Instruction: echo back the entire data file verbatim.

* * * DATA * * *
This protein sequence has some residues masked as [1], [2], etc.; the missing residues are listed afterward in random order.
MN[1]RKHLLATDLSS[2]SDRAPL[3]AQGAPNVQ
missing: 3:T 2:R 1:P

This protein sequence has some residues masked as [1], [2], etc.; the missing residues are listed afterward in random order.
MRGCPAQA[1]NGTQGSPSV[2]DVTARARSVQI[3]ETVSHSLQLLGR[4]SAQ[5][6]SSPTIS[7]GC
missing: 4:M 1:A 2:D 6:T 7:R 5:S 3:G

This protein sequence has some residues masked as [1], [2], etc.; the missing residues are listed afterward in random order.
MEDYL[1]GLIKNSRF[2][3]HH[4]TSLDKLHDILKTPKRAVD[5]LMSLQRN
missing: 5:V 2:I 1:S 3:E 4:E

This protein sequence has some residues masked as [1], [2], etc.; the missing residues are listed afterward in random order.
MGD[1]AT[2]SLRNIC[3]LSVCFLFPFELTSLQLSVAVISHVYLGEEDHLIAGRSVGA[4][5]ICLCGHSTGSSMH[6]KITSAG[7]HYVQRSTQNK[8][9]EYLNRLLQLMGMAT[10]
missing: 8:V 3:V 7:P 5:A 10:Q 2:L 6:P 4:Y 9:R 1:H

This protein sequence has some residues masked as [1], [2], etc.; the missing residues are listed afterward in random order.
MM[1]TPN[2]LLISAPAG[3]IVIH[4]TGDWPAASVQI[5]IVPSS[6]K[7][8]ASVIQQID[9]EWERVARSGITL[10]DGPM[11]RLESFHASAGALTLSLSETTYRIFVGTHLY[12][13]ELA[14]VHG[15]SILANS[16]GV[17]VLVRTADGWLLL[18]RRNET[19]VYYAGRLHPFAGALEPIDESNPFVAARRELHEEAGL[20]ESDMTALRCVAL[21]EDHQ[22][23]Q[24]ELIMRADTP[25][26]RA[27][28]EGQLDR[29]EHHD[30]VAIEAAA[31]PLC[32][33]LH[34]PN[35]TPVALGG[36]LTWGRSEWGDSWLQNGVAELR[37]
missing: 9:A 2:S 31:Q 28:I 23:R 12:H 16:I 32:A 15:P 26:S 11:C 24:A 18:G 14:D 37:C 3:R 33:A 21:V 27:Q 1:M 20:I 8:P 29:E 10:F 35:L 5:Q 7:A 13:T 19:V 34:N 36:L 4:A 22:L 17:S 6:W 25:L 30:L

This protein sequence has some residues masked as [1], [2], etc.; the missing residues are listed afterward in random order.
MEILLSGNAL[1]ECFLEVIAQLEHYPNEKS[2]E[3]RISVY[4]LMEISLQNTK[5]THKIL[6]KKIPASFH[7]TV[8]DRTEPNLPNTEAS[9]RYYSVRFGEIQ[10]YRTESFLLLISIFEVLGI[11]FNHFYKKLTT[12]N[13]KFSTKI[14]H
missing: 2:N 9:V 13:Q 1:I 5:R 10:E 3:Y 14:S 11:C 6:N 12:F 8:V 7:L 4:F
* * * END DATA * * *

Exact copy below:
This protein sequence has some residues masked as [1], [2], etc.; the missing residues are listed afterward in random order.
MN[1]RKHLLATDLSS[2]SDRAPL[3]AQGAPNVQ
missing: 3:T 2:R 1:P

This protein sequence has some residues masked as [1], [2], etc.; the missing residues are listed afterward in random order.
MRGCPAQA[1]NGTQGSPSV[2]DVTARARSVQI[3]ETVSHSLQLLGR[4]SAQ[5][6]SSPTIS[7]GC
missing: 4:M 1:A 2:D 6:T 7:R 5:S 3:G

This protein sequence has some residues masked as [1], [2], etc.; the missing residues are listed afterward in random order.
MEDYL[1]GLIKNSRF[2][3]HH[4]TSLDKLHDILKTPKRAVD[5]LMSLQRN
missing: 5:V 2:I 1:S 3:E 4:E

This protein sequence has some residues masked as [1], [2], etc.; the missing residues are listed afterward in random order.
MGD[1]AT[2]SLRNIC[3]LSVCFLFPFELTSLQLSVAVISHVYLGEEDHLIAGRSVGA[4][5]ICLCGHSTGSSMH[6]KITSAG[7]HYVQRSTQNK[8][9]EYLNRLLQLMGMAT[10]
missing: 8:V 3:V 7:P 5:A 10:Q 2:L 6:P 4:Y 9:R 1:H

This protein sequence has some residues masked as [1], [2], etc.; the missing residues are listed afterward in random order.
MM[1]TPN[2]LLISAPAG[3]IVIH[4]TGDWPAASVQI[5]IVPSS[6]K[7][8]ASVIQQID[9]EWERVARSGITL[10]DGPM[11]RLESFHASAGALTLSLSETTYRIFVGTHLY[12][13]ELA[14]VHG[15]SILANS[16]GV[17]VLVRTADGWLLL[18]RRNET[19]VYYAGRLHPFAGALEPIDESNPFVAARRELHEEAGL[20]ESDMTALRCVAL[21]EDHQ[22][23]Q[24]ELIMRADTP[25][26]RA[27][28]EGQLDR[29]EHHD[30]VAIEAAA[31]PLC[32][33]LH[34]PN[35]TPVALGG[36]LTWGRSEWGDSWLQNGVAELR[37]
missing: 9:A 2:S 31:Q 28:I 23:R 12:H 16:I 32:A 15:P 26:S 11:C 24:A 18:G 14:D 37:C 3:R 33:A 21:V 27:Q 1:M 20:I 8:P 29:E 10:F 35:L 5:Q 7:A 13:T 19:V 34:N 36:L 4:A 22:L 17:S 6:W 25:L 30:L

This protein sequence has some residues masked as [1], [2], etc.; the missing residues are listed afterward in random order.
MEILLSGNAL[1]ECFLEVIAQLEHYPNEKS[2]E[3]RISVY[4]LMEISLQNTK[5]THKIL[6]KKIPASFH[7]TV[8]DRTEPNLPNTEAS[9]RYYSVRFGEIQ[10]YRTESFLLLISIFEVLGI[11]FNHFYKKLTT[12]N[13]KFSTKI[14]H
missing: 2:N 9:V 13:Q 1:I 5:R 10:E 3:Y 14:S 11:C 6:N 12:F 8:V 7:L 4:F